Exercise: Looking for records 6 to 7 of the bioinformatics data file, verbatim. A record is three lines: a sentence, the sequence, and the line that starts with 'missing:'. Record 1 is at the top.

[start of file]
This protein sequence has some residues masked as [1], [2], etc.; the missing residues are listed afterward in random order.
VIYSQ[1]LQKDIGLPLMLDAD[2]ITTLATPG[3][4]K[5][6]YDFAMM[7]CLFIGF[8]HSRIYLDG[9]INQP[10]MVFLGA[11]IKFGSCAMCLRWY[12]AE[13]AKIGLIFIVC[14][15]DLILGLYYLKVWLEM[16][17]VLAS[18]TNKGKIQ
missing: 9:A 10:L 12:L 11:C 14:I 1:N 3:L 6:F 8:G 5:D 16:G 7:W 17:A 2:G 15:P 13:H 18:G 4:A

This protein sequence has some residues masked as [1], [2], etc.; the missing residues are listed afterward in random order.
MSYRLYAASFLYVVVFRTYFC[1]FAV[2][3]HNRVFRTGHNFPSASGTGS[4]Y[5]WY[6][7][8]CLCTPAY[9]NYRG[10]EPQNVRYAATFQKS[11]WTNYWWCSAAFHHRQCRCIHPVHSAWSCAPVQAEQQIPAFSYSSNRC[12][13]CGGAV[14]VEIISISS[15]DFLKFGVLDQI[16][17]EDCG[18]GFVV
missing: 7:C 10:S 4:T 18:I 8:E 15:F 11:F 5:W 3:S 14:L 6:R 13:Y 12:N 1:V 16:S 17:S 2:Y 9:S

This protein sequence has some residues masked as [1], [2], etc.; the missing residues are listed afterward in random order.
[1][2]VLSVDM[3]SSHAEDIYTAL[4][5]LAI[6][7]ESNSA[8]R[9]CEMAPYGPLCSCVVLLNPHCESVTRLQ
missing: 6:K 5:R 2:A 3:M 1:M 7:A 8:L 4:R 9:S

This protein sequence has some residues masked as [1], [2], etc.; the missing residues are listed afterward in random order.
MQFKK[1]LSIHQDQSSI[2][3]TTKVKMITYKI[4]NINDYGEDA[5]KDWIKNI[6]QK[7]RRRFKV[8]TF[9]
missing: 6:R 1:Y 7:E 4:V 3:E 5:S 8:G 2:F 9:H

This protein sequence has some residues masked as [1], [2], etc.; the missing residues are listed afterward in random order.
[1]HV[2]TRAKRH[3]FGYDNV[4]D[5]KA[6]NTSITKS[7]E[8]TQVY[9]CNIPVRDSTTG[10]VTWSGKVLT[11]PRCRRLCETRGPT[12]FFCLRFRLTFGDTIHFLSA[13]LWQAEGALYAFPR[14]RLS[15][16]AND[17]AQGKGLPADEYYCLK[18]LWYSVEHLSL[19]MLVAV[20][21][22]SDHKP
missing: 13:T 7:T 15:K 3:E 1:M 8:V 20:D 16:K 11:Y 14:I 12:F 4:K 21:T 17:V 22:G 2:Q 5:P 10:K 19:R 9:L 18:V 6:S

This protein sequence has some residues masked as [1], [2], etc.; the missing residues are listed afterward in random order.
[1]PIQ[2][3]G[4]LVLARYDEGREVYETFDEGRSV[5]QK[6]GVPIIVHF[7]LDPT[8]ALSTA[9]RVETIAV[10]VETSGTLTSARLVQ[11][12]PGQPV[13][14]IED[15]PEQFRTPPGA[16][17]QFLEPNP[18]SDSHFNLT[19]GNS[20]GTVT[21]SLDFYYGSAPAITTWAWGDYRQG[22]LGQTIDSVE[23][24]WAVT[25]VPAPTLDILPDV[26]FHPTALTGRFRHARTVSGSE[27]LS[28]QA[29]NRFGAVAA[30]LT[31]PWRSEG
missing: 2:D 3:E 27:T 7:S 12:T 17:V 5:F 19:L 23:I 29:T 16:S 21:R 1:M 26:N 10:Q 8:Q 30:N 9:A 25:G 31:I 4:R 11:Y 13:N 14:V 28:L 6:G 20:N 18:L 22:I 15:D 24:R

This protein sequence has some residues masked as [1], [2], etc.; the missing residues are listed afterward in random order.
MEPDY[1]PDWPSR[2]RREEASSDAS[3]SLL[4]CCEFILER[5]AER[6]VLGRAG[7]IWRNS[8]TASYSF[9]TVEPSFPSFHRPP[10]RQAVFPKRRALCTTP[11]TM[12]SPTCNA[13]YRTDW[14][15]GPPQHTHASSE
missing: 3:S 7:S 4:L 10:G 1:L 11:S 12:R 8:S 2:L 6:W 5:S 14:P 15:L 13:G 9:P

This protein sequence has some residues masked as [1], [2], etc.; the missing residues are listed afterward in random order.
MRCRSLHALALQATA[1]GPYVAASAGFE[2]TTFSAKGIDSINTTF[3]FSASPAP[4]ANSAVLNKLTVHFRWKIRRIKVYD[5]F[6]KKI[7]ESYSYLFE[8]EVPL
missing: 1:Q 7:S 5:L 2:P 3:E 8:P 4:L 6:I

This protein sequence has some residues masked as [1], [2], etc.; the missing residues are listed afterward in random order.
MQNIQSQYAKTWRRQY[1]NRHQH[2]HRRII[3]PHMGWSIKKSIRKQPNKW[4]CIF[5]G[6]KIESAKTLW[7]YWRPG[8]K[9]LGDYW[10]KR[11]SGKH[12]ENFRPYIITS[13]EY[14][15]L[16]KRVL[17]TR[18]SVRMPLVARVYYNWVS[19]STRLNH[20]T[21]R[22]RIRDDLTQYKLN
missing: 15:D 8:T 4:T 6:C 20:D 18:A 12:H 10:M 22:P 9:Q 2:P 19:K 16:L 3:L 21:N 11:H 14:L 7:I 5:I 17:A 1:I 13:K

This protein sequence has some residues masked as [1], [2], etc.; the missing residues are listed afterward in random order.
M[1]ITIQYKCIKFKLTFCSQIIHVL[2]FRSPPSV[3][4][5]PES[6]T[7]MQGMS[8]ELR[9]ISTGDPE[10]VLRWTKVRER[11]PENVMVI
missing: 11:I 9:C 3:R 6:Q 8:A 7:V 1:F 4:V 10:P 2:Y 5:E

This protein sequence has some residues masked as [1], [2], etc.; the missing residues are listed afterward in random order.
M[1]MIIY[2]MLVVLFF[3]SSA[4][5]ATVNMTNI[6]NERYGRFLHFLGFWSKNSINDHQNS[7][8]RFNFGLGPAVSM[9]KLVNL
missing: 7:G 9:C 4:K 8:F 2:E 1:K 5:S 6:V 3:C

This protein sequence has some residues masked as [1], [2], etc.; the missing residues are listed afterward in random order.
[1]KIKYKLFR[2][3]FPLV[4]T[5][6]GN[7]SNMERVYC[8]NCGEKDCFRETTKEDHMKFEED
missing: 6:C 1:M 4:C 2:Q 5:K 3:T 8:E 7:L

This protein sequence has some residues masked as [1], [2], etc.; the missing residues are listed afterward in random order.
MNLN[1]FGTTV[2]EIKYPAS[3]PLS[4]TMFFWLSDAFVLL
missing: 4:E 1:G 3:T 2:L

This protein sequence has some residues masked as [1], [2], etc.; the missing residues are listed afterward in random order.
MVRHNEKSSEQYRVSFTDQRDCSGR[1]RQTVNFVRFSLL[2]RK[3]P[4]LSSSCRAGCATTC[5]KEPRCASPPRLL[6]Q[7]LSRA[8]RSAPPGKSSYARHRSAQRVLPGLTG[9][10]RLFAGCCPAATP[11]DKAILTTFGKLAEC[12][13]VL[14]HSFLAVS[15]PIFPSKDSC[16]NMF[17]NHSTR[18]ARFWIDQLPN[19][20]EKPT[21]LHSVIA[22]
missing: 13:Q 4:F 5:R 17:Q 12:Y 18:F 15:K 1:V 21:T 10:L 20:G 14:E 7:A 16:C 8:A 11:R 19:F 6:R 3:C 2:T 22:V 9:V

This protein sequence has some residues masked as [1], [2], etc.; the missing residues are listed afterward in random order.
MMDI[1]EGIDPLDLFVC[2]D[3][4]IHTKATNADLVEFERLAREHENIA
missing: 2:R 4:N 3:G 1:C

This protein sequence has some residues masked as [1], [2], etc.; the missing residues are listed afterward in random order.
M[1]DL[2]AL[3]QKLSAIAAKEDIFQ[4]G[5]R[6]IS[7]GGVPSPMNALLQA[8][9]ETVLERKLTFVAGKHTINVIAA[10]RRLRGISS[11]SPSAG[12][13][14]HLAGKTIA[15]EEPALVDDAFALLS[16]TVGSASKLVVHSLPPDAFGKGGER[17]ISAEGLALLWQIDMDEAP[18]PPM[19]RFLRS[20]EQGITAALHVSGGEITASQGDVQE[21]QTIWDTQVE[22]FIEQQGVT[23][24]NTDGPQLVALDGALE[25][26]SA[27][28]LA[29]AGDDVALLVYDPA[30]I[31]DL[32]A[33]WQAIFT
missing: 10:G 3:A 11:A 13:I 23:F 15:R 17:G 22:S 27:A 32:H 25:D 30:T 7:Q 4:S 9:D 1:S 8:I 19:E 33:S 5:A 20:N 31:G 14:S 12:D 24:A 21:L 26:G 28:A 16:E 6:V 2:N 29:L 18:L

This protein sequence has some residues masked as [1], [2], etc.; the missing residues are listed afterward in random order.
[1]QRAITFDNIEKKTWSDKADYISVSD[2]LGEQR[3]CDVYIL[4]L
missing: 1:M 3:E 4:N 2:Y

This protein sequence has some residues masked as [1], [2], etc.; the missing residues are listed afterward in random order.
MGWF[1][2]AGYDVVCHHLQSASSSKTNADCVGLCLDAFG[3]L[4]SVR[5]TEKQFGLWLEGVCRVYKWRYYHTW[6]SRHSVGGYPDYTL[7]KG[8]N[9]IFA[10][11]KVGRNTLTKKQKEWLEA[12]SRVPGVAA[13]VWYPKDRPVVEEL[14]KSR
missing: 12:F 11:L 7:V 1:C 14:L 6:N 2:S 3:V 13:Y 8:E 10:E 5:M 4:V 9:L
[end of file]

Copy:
This protein sequence has some residues masked as [1], [2], etc.; the missing residues are listed afterward in random order.
[1]PIQ[2][3]G[4]LVLARYDEGREVYETFDEGRSV[5]QK[6]GVPIIVHF[7]LDPT[8]ALSTA[9]RVETIAV[10]VETSGTLTSARLVQ[11][12]PGQPV[13][14]IED[15]PEQFRTPPGA[16][17]QFLEPNP[18]SDSHFNLT[19]GNS[20]GTVT[21]SLDFYYGSAPAITTWAWGDYRQG[22]LGQTIDSVE[23][24]WAVT[25]VPAPTLDILPDV[26]FHPTALTGRFRHARTVSGSE[27]LS[28]QA[29]NRFGAVAA[30]LT[31]PWRSEG
missing: 2:D 3:E 27:T 7:S 12:T 17:V 5:F 19:L 23:I 29:T 16:S 21:R 1:M 26:N 10:Q 8:Q 30:N 9:A 25:G 31:I 4:R 11:Y 13:N 14:V 28:L 6:G 20:N 18:L 22:I 15:D 24:R

This protein sequence has some residues masked as [1], [2], etc.; the missing residues are listed afterward in random order.
MEPDY[1]PDWPSR[2]RREEASSDAS[3]SLL[4]CCEFILER[5]AER[6]VLGRAG[7]IWRNS[8]TASYSF[9]TVEPSFPSFHRPP[10]RQAVFPKRRALCTTP[11]TM[12]SPTCNA[13]YRTDW[14][15]GPPQHTHASSE
missing: 3:S 7:S 4:L 10:G 1:L 11:S 12:R 8:S 2:L 6:W 5:S 14:P 15:L 13:G 9:P